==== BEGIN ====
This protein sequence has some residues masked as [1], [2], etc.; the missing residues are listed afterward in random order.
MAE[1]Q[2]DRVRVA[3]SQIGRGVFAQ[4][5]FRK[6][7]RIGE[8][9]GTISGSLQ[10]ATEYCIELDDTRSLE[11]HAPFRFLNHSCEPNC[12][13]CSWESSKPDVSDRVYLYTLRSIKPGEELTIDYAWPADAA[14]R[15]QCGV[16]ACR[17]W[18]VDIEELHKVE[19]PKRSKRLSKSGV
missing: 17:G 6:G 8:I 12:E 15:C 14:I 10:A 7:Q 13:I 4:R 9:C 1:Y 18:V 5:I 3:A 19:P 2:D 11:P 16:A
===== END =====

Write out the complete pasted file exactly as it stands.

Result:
This protein sequence has some residues masked as [1], [2], etc.; the missing residues are listed afterward in random order.
MAE[1]Q[2]DRVRVA[3]SQIGRGVFAQ[4][5]FRK[6][7]RIGE[8][9]GTISGSLQ[10]ATEYCIELDDTRSLE[11]HAPFRFLNHSCEPNC[12][13]CSWESSKPDVSDRVYLYTLRSIKPGEELTIDYAWPADAA[14]R[15]QCGV[16]ACR[17]W[18]VDIEELHKVE[19]PKRSKRLSKSGV
missing: 17:G 6:G 8:I 12:E 15:C 14:I 10:A 7:Q 13:I 4:R 9:C 1:Y 18:V 5:I 3:A 19:P 2:D 11:P 16:A